PRINCETON, N.J., March 26 - The Federal Reserve should continue raising interest rates this year and next so that it can avoid an overheating that cuts short the economic expansion that is already picking up steam, a policymaker of the U.S. central bank said on Monday.
Cleveland Fed President Loretta Mester, who votes on policy this year and leans somewhat hawkish, said the central bank can speed or slow its “gradual” policy tightening if, for example, recently announced U.S. tariffs on imports lead to a trade war that hits the economy.
But Mester, who earlier this year was under consideration by the White House to be the Fed’s vice chair, sketched out a policy approach that was more aggressive in the next couple years and less aggressive in 2020 than many of her colleagues.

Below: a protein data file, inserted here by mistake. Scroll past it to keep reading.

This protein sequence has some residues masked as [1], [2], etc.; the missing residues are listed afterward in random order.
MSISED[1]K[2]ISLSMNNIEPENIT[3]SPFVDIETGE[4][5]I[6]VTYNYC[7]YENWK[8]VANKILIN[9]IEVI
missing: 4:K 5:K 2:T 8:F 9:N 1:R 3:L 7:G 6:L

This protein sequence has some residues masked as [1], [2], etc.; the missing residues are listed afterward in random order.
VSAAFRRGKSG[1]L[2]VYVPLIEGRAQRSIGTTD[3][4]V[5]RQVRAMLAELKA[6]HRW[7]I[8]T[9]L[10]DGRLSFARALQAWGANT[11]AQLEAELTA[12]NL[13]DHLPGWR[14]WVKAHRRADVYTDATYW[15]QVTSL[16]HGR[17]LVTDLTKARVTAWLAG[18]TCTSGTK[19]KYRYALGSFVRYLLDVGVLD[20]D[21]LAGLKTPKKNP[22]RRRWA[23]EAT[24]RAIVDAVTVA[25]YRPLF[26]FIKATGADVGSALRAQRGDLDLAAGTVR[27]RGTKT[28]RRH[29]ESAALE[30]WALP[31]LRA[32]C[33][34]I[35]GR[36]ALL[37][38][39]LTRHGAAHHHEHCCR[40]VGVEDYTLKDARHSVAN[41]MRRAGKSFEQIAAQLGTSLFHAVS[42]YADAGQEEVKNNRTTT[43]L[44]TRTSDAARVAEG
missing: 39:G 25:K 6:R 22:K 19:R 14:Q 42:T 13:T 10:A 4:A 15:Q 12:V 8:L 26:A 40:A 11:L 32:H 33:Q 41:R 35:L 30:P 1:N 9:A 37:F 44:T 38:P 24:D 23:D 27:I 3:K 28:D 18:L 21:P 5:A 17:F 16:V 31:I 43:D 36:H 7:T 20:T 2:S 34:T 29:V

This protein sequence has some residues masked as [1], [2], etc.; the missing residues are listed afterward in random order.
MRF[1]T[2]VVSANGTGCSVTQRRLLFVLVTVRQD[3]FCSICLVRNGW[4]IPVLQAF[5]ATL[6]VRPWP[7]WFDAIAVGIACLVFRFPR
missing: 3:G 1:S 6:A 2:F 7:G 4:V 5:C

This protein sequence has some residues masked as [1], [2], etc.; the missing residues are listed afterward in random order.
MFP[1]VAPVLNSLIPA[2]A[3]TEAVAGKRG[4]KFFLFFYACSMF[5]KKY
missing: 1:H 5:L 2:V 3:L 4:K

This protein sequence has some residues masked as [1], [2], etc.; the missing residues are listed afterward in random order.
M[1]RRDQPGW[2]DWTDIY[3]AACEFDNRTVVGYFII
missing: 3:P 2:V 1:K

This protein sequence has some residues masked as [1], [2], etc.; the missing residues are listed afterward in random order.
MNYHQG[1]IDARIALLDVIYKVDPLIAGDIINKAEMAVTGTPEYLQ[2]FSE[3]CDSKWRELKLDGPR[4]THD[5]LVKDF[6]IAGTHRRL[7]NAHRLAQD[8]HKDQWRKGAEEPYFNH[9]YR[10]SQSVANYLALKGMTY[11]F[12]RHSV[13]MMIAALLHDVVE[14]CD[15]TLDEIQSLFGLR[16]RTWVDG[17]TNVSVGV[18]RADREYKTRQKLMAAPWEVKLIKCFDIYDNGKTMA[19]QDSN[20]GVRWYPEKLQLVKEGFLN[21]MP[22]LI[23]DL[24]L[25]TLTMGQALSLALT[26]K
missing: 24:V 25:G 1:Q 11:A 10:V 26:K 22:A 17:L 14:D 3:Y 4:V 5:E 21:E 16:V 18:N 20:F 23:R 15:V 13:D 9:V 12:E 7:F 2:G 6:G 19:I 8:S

“If the economy evolves as I anticipate, I believe further gradual increases in interest rates will be appropriate this year and next year,” Mester said in remarks prepared for delivery at Princeton University, adding that she backed last week’s rate hike. The Fed must “avoid a build-up in risks to macroeconomic stability that could arise if the economy were allowed to overheat,” she added.
Mester, who was once a graduate student at Princeton, said U.S. tariffs on metals, planned tariffs on some Chinese imports, and the ongoing renegotiation of the North American Free Trade Agreement cloud the trade picture and pose risks to the economy.
Reporting by Jonathan Spicer Editing by Leslie Adler